Sole Survivor - Kristian Hoffman

  • by Jim Provenzano
  • Monday March 28, 2011
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Kristian Hoffman has collaborated with some of most unique gay musical artists of our time, from Lance Loud to Klaus Nomi and Rufus Wainwright.

Recently, his work with America's Got Talent star Prince Poppycock led to new accomplishments. The veteran composer and singer's recently released CD, the succinctly titled Fop, includes songs that Hoffman will perform with yet another longtime collaborator, Ann Magnuson, at the latest local installment of The Tingle Tangel Club, Thursday March 31 at Caf� du Nord.

"I've always had a penchant for the ridiculous," said Hoffman in a phone interview from his Los Angeles home. "I met Ann Magnuson in the early 1980s when she was doing New Wave Vaudeville shows in Manhattan. She was going to be a theatre director for short routines, and ended up producing a show. I met Klaus Nomi at that first show. I was doing a very outr� version of "Society's Child" in a Ku Klux Klan outfit."

Since then, Hoffman and Magnuson collaborated on several projects, including the 1978 The Bleacker Street Incident, a folk parody band (which preceded the Christopher Guest folk parody film A Mighty Wind by decades).

"We played all sorts of venues in New York and LA through 1984. Back then, Ann had lots of club-owner friends who would let you do wild stuff."

Hoffman was also an integral part of the 1980s New York club scene, including The Pyramid Club, and the daring Area, where monthly theme parties were the rage. One night, Hoffman said, "We did a post-nuclear act in hazmat tents with lots of fog. It was really fun."

Nomi, Know You

It was Magnuson's show that led Hoffman to meet the mysteriously enchanting Klaus Nomi. The German operatic counter-tenor, whose robotic Bauhaus costumes and unique vocals won him instant attention, had, at the time Hoffman met him, yet to form a band or develop a repertory of songs.

With Nomi abruptly promoted to headliner at Magnuson's first variety show, the next day, while Hoffman had ongoing gigs with The Contortions, a brief conversation led to what became one of the most memorable collaborations in New Wave music history.

"I told Klaus, 'We'd like to make a band for you,' and he said 'Okay.' That's just what it was like back then. But it worked. He picked the classical music and I picked the pop songs."

Hoffman's compositions for Nomi include "Total Eclipse," "After the Fall, "Nomi Song" and "Simple Man." Hoffman also arranged the songs "Lightning Strikes," "The Twist", "Just One Look" and "Falling In Love Again."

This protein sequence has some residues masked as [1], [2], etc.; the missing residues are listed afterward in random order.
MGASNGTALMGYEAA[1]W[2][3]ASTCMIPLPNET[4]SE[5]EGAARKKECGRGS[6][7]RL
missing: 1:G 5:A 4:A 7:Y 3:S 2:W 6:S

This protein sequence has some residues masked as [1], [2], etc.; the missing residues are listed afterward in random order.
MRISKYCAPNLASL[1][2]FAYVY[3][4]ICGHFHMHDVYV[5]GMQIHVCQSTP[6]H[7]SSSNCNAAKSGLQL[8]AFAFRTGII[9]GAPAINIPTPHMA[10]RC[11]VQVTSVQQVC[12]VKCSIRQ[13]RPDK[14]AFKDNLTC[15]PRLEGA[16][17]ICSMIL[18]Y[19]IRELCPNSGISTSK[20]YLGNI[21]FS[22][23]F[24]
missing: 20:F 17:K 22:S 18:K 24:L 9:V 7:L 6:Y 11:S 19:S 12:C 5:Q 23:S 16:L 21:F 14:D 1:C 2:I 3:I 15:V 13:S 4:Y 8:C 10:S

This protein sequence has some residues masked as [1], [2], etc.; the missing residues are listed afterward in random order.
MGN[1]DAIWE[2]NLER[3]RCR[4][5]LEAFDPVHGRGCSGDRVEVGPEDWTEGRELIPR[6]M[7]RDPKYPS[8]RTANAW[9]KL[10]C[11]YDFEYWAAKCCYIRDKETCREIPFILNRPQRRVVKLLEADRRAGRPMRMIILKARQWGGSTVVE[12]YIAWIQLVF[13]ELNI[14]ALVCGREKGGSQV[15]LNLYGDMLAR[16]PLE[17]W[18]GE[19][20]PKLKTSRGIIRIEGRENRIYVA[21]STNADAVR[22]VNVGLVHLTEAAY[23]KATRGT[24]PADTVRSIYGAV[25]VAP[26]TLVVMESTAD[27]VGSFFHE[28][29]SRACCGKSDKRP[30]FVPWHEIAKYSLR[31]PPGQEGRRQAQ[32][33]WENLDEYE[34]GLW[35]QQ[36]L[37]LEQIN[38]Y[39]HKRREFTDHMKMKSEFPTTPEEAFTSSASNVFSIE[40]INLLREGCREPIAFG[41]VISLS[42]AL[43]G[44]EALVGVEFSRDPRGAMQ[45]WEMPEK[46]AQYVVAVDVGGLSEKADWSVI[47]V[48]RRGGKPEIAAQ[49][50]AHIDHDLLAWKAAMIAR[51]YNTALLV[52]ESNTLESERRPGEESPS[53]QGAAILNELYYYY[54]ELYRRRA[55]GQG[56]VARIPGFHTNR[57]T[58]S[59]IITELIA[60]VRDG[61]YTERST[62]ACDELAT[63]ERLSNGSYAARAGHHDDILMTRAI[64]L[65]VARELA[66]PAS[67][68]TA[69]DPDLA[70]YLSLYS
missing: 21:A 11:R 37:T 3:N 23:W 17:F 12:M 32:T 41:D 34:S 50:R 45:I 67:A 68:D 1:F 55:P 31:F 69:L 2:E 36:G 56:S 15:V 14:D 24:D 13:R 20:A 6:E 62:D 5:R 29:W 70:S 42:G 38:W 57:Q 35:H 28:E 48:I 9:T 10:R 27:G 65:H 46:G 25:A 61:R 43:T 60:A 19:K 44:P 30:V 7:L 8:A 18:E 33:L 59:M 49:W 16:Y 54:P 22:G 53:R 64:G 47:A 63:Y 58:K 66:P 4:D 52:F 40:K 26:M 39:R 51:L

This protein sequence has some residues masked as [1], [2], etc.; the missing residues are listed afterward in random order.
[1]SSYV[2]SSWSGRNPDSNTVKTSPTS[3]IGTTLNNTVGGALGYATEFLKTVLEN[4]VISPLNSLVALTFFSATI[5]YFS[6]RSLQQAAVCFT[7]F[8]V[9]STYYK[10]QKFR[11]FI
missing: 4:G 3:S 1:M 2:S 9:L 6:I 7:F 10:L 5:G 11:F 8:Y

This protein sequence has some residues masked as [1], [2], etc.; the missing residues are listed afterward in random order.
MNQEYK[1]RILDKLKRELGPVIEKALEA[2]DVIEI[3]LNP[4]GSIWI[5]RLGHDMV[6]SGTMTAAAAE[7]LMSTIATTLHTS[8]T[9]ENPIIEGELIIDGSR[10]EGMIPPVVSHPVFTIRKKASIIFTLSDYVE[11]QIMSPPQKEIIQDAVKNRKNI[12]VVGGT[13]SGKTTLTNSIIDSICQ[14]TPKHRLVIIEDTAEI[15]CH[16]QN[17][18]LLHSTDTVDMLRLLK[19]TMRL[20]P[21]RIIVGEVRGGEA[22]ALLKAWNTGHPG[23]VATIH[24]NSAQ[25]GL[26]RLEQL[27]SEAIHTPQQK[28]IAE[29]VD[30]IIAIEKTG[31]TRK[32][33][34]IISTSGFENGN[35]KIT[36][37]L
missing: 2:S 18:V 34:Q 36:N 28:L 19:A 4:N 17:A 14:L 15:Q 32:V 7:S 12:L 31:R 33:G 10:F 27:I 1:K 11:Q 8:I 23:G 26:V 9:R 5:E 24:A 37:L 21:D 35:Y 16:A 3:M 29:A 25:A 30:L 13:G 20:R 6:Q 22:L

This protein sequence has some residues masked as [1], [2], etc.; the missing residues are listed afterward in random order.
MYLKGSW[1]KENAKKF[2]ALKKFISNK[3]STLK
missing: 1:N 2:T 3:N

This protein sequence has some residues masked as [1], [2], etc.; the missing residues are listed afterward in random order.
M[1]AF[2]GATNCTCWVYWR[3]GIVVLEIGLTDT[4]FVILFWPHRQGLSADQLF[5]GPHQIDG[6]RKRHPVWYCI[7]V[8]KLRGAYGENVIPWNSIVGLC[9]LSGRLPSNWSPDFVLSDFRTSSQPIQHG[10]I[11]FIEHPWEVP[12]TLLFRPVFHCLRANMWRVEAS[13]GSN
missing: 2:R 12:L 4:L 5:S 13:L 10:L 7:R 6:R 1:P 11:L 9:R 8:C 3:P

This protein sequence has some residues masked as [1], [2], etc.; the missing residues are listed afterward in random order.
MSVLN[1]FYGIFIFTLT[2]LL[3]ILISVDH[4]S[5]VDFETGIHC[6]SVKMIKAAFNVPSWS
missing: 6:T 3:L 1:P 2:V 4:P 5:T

Fop of the Pops

Understandably, theatre has long been an integral part of Hoffman's career. His latest music videos from his Fop CD include retro-Vaudeville-themed scenes shot at The Magic Castle, an old theatre in LA's Hancock Park district.

"They re-opened it as a club a year and a half ago," said Hoffman. "It's where Orson Welles performed his magic shows, and Rita Hayworth and other celebrities would get drunk there."

With close artistic ties to Hollywood's yesteryears, Hoffman is equally adept at working with some new talents, in particular, John Quale, better known to TV contest show fans as Prince Poppycock.

"We met about four years ago," said Hoffman. "He approached me on MySpace while he was listening to some music by The Mumps. He wanted me to play the piano and a few of my songs. I just imagined he was some sort of cancerous old queen. But he was the most beautiful boy I'd ever seen."

Since then, they've been working on music together, and Quale, out of his princely drag, even performs as a hunky Jesus in one of Hoffman's more irreverent videos, "Hey, Little Jesus."

Of Poppycock's near-victory on the talent show, Hoffman said bluntly, "He was robbed. They always default to the safe acts for the winners."

That same foppish quality that brought Quale's act such acclaim is evident in Hoffman's CD.

"That was the point of Fop," said Hoffman. "I wanted to make the record that was artistically extravagant, with a fabulous resplendence. It's a style that's not particularly respected these days." The CD cover art features a young boy in a flowing dress.